The time between
I was still swollen and still had that lump where he took out the tumor. Putting an ice pack didn’t help much and actually made the lump tenderer and kind of achy. Other than that, the incisions were healing. I did lose feeling under my left arm from the surgery. It was kind of a weird sensation. There was a chance I would not regain the feeling. They warned that might happen and if it does you should not use a regular razor to shave since you won’t feel it if you cut yourself. I’m sure the blood running down would be an indication that something was wrong….Call me a “Wild Woman”, I threw caution to the wind and used a regular razor (very carefully). I wasn’t going to buy an electric razor for 1 arm pit, and I might get the feeling back. I didn’t actually shave under that arm until the incision was fully healed. That and the fact that I could see the hair sticking out from my sleeve (yes, it was a short sleeve shirt) was an indication it was time. I may be a “Wild Woman” but I’m not totally reckless (a note on that, any kind of injury in that area, even a small cut, could be a trigger for lymphedema). I was back to work, but I was still on Family Medical Leave which meant I could take the days/time off I needed for all the doctor’s appointments and follow up visits. I finally had a start date and treatment plan for the radiation. I was going to start the middle of September. I would have 7 weeks of radiation 5 times a week. I had to go out on disability again for that. Luckily the company I work for had a decent disability insurance plan. After the first week they covered 6 weeks at full pay. Their medical insurance plan, however, was a nightmare to deal with. I will have more on that later. Trying to deal with insurance issues while navigating cancer is something a person should not have to deal with and something that needs to be fixed.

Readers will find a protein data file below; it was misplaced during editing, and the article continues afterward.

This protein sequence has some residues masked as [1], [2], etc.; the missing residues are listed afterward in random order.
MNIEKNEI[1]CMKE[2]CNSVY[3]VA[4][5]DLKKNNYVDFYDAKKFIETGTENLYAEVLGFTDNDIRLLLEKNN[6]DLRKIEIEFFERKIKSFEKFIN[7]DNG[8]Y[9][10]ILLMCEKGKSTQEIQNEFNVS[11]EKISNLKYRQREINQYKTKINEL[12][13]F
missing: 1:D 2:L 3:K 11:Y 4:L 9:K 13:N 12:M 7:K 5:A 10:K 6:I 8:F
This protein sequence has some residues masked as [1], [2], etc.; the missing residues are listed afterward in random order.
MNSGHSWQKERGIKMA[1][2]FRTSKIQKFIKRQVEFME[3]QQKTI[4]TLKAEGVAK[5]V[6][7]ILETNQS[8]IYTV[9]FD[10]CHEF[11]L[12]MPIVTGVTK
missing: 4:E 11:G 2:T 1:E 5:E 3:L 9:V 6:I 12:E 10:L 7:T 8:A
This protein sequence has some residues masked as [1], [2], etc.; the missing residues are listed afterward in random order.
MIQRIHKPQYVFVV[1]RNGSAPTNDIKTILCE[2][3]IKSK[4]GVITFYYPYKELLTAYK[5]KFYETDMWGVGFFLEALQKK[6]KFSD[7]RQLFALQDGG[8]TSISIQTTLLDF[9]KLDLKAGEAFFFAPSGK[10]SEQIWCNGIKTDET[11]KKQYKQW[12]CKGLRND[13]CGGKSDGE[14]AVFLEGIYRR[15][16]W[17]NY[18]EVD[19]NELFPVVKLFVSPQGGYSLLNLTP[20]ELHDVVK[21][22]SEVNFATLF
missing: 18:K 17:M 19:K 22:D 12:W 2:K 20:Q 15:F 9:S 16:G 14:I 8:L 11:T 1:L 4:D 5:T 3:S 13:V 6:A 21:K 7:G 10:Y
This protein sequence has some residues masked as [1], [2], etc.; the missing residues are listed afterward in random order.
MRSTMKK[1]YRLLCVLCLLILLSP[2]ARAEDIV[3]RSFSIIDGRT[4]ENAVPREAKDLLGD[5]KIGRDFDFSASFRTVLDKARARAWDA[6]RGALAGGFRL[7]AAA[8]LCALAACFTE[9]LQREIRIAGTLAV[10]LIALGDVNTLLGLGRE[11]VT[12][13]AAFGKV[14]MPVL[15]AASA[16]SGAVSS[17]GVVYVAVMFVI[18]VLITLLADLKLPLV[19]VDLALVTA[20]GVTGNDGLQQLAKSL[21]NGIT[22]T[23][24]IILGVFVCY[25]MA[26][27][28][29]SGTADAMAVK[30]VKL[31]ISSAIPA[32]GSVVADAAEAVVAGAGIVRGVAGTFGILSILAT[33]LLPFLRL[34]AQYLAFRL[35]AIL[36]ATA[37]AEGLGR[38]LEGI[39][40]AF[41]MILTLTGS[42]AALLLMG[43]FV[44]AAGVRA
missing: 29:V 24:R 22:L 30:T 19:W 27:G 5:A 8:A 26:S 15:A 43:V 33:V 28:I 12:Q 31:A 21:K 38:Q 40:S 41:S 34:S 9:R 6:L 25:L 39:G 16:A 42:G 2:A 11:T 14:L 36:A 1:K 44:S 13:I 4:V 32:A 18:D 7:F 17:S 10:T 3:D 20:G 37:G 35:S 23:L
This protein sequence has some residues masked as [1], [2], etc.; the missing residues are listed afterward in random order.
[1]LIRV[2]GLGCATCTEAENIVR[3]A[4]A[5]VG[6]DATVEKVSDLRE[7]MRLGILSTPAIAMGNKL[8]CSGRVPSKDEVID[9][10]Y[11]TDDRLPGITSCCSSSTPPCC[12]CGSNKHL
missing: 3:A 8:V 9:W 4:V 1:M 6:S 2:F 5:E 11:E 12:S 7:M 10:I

There were things that needed to be done before I started radiation. I/we (my husband wanted to come too) had to do a walk thru with the radiation team. You meet the radiation team and they walk you thru what the process will be. Where you come in, where you change (you guessed it again…into a gown), where your locker is (oooo, I get my own locker), where you wait for treatment. They also took us to the radiation area, showed us the machines, how they work, where I would be for the treatments. While we were in the radiation area Terry turned to them and asked,” So is this going to make her glow?” They just kind of looked at each other, they didn’t know if he was serious or not. They told him, “No, this doesn’t make her glow”. I think just in case he was serious. From there I had to get my tattoos. Yup, cancer comes with your very own set of tattoos. Because you go in everyday for so many weeks they actually tattoo marks on your body so they can line up the radiation zapper thingy (not a medical term) correctly. This helps them send the radiation to the exact area(s) each time. I got 3 blue dots. I got one on the side under each arm and one right in between my boobs. I always wanted to get a tattoo (though maybe not this way). Once, I even went to a tattoo parlor, picked out a tattoo with the help of 4 girlfriends and almost made it to the chair. They (the tattoo people) said they couldn’t do it at that time. Something about too much alcohol consumed while doing the “Duvall Crawl” and the tattoo running. We were in Key West. Anyway, after getting those three blue dots, which actually hurt like hell, I realized I would not have made it through an entire tattoo. All that was left was to decide what time of day I would be coming in. You come in at the same time every day. I am a morning person so I thought morning would be good. That would give me the rest of the day to, you know, do stuff. Silly girl, I actually thought I would be doing stuff. Well, maybe more hopeful that silly. While we were there I asked about our vacation. Terry and I went to the 1,000 islands every year for a week at the end of September. We stay in a cabin on Wellesley Island. We bring the Girls and our boat and just hang out for the week. It is/was my favorite trip. I looked forward to it every year. We were told, “No can do. You can’t miss any of the treatments”. Wait, what? We already had the cabin reserved; we did it 9 months ago. They said we could work something out for a long weekend. They would get me in for the 1st morning appointment on Friday and the last evening appointment for Monday. That’s the best they could do. I was dismayed to say the least. In my mind I had already given up my summer to the cancer, now I had to give up my favorite vacation. It never crossed my mind that the radiation had to be consecutive like that. Terry could see I was upset. He said not to worry, we would figure it out. He said getting the treatments and stopping the cancer was more important. I knew he was right, but it’s hard not feel like you no longer have control of anything in your life. Cancer had taken the steering wheel and was not letting go. I felt helpless. That was not a good feeling and I didn’t let that last for long. Ok, I could either be a passive passenger on this ride or I could fight back (kind of). I decided I would not be passive. I did have a choice. I always have a choice. Maybe not the options I wanted to choose from, but it was “my” choice. We would make do with the long weekend and stick to the radiation treatments. That would better kick the shit out of the cancer. I may not have been holding the steering wheel in this situation, but I was still in the driver’s seat. My husband had always said, “The only thing you truly have control of in life is your attitude”. Attitude can be powerful and a positive one makes all the difference (don’t tell him I said he was right). Radiation treatments were on the calendar. I had some things to do before they started, little did I know what that was going to include……..